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+5 votes
If so is any step toward anarchy a step in the right direction?
by (2.0k points)
edited by
My answer is No, but I would like to point out that it seems your question is based on a false premise: that "society" does not exist in a state of anarchy already. Either there is such a thing as "authority" (the right to rule others), or there isn't. There can be no middle ground, or no "progressive transition," outside of the transition that takes place in ones mind while giving up the myth of "the state" and "authority."
the department of truth did not approve my answer, comrades
l0l, Redblood, go figure that libertarian capitalists aren't allowed to answer questions on an anarchist help site.

2 Answers

+2 votes
Yes, definitely. In my humble opinion, there is no end of the road anarchy at which point we can all sit back and live happily ever after. There will always be a struggle, just as there is now.

I may get shot down by puritans here or accused of being 'reformist', but I believe there is much to be said for what i call 'social prefiguration'. This is socially prefiguring the society (anarchy) we wish to see. So, forming workers co-ops, addiction support, free librarys, social centres, housing co-ops, collective farms and countless other projects are steps in the right direction. as is robbing the rich and giving to the poor, strikes, sabotage of oppressive institutions, slashing cop tyres and protecting trees.

It seems some people think that co-ops and such are 'not anarchist enough', but although they may not be perfect, they are a genuine effort in a better direction and should be supported.

I'm not sure there are any clearly delineated 'progressive stages' to anarchy, i think there is a very complex spectrum. but i think there is a lot more we could all be doing to prefigure anarchy.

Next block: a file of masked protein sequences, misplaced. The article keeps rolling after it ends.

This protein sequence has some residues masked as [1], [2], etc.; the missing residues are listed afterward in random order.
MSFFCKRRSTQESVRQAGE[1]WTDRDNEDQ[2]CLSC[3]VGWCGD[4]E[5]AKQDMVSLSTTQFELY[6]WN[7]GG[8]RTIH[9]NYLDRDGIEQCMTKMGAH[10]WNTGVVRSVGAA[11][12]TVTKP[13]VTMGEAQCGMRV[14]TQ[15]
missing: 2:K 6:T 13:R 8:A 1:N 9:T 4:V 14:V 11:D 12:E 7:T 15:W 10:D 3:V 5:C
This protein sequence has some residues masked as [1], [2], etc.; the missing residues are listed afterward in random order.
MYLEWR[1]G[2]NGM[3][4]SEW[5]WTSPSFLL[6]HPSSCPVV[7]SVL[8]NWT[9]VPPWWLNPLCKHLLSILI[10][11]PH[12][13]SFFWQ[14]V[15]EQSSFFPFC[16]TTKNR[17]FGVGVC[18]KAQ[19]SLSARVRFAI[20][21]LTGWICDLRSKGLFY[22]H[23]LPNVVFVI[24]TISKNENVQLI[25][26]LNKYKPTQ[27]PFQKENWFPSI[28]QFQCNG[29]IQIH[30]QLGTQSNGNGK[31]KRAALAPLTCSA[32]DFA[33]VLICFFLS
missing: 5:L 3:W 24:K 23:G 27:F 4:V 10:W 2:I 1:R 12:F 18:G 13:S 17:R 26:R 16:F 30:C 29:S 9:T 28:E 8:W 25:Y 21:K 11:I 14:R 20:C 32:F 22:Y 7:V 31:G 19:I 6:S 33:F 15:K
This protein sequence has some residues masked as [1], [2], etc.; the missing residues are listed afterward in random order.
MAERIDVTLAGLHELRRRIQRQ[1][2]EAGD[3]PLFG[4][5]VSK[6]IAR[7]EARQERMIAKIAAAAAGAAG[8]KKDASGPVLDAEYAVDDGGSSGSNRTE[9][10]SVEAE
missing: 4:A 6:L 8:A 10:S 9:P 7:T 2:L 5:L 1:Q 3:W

by (250 points)
shit's a social relation, co-ops are can be aight but aint even barely a reform...
+3 votes
To me, it is a valuable question.

Malatesta used to talk about "anarchist gradualism". To sum it up quickly, it's the idea that any struggles and revolts, any insurrection or even action against the state, exploitation and authority brings us closer to our anarchy. I don't know what this implies exactly. It's seems to me that the idea is attractive. But gradualism has been criticized some times as something like a kind of "revolutionnary reformism" or "radical reformism".

Another question is : Do you aim to live "anarchy right now, tomorrow and for ever" and to fight for it as strong as you can, or the way you think it must be done ? Or, do you think that anarchy is a kind of "unattainable horizon" we may nevertheless try to achieve stages by stages ?

I don't have a closed opinion, and I don't really know whether it's one or the other that fits to the idea, even I tend to think that there is no such thing as "stages" . So I guess my question may seem a bit rethorical.

To be more specific, I think that the problem is how you define stages ? Who is going to say when we are done with one and have reached the next level ?

I think that historically, the big difference between marxists, traditionnal communists and the various anarchists is that these last ones -when they didn't reject the idea of socialism- tends to consider it as a permanent social phenomenon that abolish the existent society, and not like a "political process", or a defined "stage" or "step" to something else.

The same thing should be said about revolution.

I'd rather think what brings us closer to "anarchy" every day is in the same time a way to create a new kind of social relationship to the world and to each other, and a permanent revolutionnary process.  Or that it should be.

So it's never achieved but in the same time, we are not trying to "realise it" as a totality, or a political program.

I mean, at least, that's not what I am trying to do. But I think that most anarchists would agree on this last idea.
by (2.2k points)